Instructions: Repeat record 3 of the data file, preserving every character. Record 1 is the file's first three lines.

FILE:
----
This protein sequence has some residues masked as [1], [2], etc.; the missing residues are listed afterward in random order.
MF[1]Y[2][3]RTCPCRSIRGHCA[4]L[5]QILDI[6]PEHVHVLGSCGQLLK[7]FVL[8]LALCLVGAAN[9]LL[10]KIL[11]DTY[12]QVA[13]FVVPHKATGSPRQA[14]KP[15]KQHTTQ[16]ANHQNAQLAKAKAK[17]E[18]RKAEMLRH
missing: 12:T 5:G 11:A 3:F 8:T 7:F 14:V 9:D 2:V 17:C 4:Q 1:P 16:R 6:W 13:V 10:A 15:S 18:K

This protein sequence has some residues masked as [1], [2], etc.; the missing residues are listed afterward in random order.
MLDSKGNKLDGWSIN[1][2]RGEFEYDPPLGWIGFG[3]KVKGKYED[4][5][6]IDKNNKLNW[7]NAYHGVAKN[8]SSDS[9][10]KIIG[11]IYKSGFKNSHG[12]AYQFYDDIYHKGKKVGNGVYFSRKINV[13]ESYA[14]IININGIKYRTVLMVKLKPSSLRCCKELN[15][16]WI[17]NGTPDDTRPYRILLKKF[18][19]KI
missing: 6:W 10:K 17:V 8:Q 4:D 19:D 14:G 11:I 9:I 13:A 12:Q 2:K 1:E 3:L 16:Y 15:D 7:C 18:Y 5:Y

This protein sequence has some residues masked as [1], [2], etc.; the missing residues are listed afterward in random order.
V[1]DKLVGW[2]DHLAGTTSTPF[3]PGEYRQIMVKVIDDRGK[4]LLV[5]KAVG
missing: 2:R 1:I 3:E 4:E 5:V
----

This protein sequence has some residues masked as [1], [2], etc.; the missing residues are listed afterward in random order.
V[1]DKLVGW[2]DHLAGTTSTPF[3]PGEYRQIMVKVIDDRGK[4]LLV[5]KAVG
missing: 2:R 1:I 3:E 4:E 5:V